skiboot is firmware, loaded by the FSP. Along with loading the bootloader,
it provides some runtime services to the OS (typically Linux).
asm/ small amount, mainly entry points
ccan/ bits from CCAN
core/ common code among machines.
doc/ not enough here
external/ tools to run external of sapphire.
hdata/ all stuff going to/from FSP
hw/ drivers for things & fsp things.
libc/ tiny libc, from SLOF
libfdt/ straight device tree lib
libpore/ to manipulate PORE engine.
We have a spinlock implementation in asm/lock.S
Entry points are detailed in asm/head.S
The main C entry point is in core/init.c: main_cpu_entry()
The following binaries are built:
skiboot.lid: is the actual lid. objdump out
skiboot.elf: is the elf binary of it, lid comes from this
skiboot.map: plain map of symbols
On boot, every thread of execution jumps to a single entry point in skiboot
so we need to do some magic to ensure we init things properly and don't stomp
on each other. We choose a master thread, putting everybody else into a
Essentially, we do this by doing an atomic fetch and inc and whoever gets 0
gets to be the master.
When we enter skiboot we also get a memory location in a register which
is the location of a device tree for the system. We fatten out the device
tree, turning offsets into real pointers and manipulating it where needed.
We re-flatten the device tree before booting the OS (Linux).
The main entry point is main_cpu_entry() in core/init.c, this is a carefully
ordered init of things. The sequence is relatively well documented there.
Skiboot maintains its own stack for each CPU. We do not have an ABI like
"may use X stack on OS stack", we entirely keep to our own stack space.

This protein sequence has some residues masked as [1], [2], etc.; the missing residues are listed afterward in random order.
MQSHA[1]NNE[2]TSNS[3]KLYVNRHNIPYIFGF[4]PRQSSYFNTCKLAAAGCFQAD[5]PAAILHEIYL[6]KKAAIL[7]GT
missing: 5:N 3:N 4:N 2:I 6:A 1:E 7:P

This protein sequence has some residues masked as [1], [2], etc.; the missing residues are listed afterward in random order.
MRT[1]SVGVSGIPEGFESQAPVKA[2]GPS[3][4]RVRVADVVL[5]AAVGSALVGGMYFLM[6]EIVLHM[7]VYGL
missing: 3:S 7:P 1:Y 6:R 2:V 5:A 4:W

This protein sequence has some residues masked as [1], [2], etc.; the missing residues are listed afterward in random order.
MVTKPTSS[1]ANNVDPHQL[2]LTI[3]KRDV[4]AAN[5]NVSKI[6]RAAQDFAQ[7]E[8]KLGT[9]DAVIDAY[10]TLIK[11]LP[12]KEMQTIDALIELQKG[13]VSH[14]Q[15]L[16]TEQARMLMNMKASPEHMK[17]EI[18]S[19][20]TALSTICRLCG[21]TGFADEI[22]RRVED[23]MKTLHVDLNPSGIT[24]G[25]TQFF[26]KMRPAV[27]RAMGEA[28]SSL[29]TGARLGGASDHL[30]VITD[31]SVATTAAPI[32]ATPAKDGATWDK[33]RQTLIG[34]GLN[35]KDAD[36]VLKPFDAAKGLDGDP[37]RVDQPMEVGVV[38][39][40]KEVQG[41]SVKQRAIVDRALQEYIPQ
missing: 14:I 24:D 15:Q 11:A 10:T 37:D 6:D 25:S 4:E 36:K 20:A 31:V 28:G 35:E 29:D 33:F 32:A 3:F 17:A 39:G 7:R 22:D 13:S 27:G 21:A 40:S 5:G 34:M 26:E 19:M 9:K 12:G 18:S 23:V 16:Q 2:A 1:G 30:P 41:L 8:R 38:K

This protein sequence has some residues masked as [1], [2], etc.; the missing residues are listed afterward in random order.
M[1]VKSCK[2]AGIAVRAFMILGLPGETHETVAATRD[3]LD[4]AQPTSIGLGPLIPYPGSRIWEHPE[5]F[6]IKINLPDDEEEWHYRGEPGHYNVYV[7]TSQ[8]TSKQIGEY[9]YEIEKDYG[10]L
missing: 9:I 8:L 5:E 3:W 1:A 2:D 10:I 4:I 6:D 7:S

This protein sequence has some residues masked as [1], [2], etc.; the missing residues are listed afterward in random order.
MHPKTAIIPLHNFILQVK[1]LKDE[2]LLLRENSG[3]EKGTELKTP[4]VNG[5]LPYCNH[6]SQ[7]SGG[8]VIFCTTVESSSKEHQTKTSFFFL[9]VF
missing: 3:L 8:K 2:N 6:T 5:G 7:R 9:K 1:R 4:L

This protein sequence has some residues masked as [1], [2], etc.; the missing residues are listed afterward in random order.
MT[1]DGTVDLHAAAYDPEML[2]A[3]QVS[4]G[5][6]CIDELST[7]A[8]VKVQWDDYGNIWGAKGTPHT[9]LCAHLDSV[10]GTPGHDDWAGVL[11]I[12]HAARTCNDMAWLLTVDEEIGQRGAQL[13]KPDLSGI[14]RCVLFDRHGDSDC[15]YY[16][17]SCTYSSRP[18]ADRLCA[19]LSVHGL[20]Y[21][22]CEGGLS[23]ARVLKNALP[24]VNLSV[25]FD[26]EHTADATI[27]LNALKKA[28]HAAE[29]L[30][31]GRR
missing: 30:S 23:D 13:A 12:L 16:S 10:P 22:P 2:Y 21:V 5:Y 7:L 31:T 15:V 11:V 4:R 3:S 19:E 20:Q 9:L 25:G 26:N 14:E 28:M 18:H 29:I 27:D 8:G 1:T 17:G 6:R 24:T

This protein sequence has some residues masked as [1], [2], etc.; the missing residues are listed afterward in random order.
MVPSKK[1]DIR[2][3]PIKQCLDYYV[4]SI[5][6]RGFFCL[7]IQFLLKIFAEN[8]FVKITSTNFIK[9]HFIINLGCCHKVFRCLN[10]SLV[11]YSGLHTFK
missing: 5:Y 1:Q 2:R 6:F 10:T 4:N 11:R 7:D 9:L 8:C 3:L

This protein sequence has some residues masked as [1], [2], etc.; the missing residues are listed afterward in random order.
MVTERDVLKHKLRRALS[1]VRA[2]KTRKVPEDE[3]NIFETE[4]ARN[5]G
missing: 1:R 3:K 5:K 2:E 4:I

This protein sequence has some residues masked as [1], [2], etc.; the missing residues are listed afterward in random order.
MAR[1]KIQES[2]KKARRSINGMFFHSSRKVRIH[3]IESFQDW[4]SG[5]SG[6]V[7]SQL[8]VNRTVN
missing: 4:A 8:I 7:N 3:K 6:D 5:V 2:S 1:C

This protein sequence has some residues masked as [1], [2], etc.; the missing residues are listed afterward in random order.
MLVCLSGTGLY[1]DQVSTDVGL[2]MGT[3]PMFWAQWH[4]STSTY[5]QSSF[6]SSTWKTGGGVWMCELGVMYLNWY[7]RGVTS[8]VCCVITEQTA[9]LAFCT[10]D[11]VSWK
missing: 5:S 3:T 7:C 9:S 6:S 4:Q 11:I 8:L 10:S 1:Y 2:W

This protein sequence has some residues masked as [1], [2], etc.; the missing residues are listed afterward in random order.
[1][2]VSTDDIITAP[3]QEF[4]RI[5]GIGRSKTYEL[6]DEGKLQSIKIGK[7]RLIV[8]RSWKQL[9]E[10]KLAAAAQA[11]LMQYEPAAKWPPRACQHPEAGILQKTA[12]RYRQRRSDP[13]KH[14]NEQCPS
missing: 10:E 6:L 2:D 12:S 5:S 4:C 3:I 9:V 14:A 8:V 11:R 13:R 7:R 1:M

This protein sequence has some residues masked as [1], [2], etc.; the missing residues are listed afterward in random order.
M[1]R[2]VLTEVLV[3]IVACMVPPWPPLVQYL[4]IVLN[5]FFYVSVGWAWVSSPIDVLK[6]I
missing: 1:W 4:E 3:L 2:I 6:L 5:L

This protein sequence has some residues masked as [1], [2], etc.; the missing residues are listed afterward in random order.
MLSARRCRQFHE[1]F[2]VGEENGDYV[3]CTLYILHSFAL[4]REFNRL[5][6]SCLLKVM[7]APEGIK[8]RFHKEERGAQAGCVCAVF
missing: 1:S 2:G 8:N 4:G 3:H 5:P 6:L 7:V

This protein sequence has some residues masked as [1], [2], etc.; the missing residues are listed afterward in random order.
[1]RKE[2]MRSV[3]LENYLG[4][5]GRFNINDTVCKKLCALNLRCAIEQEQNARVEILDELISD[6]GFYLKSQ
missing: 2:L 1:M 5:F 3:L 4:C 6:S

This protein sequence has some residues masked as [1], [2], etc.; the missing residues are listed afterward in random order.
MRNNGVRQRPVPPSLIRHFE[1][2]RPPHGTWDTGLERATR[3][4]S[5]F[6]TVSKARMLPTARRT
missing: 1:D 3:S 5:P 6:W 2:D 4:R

The OS (Linux) calling skiboot will never use any OS stack space and the OS
does not need to call skiboot with a valid stack.
We define an array of stacks, one for each CPU. On entry to skiboot,
we can find out stack by multiplying our CPU number by the stack size and
adding that to the address of the stack area.
At the bottom of each stack area is a per CPU data structure, which we
can get to by chopping off the LSBs of the stack pointer.
The OPAL interface is a generic message queue. The Linux side of things
can be found in linux/arch/powerpc/platform/powernv/opal-*.c
We don't handle interrupts in skiboot.
In the future we may have to change to process machine check interrupts
We do not have timer interrupts.
We initially occupy a chunk of memory, "heap". We pass to the OS (Linux)
a reservation of what we occupy (including stacks).
In the source file include/config.h we include a memory map. This is
manually generated, not automatically generated.
We use CCAN for a bunch of helper code, turning on things like DEBUG_LOCKS
and DEBUG_MALLOC as these are not a performance issue for us, and we like
to be careful.
In include/config.h there are defines for turning on extra tracing.
OPAL is what we name the interface from skiboot to OS (Linux).
Each CPU gets a 16k stack, which is probably more than enough. Stack
should be used sparingly though.
Important memory locations:
SKIBOOT_BASE - where we sit
HEAP_SIZE - the location and size for heap. We reserve 4MB for
There is also SKIBOOT_SIZE (manually calculated) and DEVICE_TREE_MAX_SIZE,
which is largely historical.
There is a circular log buffer that skiboot maintains. This can be
accessed either from the FSP or through /dev/mem or through a debugfs
patch that's currently floating around.